By on December 3, 2015


I wouldn’t be surprised if every morning in Tokyo executives at Takata hope that more revelations come out concerning Volkswagen’s diesel emissions cheating scandal so as to push any revelations about their own exploding airbag scandal down the page.

Last week, Honda accused Takata of “misrepresented and manipulated test data” in explaining why they decided to stop using Takata as a supplier.

On Monday, the Wall Street Journal, based on internal documents discovered as a result of lawsuits, reported that Takata engineers in the United States had expressed reservations about fudged test results going to Honda starting in 2000.

Defective airbags made by Takata have been associated with over 100 injuries and eight deaths. The propellant Takata currently uses can be unstable if not handled properly and inflators have exploded, sending shrapnel into drivers and passengers. More than 19 million vehicles have been recalled just in the U.S. with millions more around the globe.

The Takata memos indicate that its engineers in the U.S. had expressing concerns that their colleagues in the home office in Japan were both altering results and burying failures from validation tests. One memo from a U.S.-based Takata engineer talked of “prettying up” data that went contrary to the results of his own team, saying that the manipulation “has gone beyond all reasonable bounds and now most likely constitutes fraud.”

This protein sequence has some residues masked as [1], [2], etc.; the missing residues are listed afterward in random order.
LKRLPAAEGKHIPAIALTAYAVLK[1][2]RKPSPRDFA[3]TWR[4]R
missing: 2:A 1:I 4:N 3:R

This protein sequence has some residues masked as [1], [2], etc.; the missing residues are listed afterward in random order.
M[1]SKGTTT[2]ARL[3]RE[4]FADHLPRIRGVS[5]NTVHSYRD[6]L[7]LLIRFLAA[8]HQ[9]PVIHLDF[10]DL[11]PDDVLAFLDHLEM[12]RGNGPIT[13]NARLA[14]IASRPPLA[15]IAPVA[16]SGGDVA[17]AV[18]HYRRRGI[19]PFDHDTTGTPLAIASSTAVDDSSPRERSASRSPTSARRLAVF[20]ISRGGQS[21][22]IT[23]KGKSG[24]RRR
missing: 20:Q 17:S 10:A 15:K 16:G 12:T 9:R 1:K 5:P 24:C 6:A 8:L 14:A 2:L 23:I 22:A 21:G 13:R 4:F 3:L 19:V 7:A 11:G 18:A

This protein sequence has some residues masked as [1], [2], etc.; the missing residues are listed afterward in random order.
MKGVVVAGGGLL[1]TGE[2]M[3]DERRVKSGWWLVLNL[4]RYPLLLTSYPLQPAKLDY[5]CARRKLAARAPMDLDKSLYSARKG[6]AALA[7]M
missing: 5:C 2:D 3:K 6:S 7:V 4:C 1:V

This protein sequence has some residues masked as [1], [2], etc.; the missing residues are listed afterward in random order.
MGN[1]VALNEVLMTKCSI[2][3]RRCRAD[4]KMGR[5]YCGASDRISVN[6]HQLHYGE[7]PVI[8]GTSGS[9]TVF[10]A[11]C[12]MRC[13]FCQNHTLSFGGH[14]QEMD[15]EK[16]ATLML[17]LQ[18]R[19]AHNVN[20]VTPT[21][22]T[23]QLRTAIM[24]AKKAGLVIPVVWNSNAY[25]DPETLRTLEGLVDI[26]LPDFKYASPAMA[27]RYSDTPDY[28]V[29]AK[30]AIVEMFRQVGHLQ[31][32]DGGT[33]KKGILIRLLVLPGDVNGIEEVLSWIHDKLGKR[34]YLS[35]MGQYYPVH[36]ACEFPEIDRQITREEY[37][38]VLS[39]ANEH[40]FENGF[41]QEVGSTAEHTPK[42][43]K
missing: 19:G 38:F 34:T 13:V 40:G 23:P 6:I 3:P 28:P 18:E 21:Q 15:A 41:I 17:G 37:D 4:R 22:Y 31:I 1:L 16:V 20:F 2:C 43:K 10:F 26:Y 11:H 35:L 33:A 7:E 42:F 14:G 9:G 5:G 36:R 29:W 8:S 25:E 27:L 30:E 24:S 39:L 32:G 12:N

Takata offered multiple explanations, saying that the internal memos the Journal exposed either don’t have anything to do with their exploding airbags, related to a problem with the airbag inflator that was resolved, or related to airbag inflators that never reached production. Takata did tell the WSJ that there was indeed situations where customer validation reports had included, “selective, incomplete or inaccurate data.” They apologized, blaming the problem on employees trying to meet production deadlines.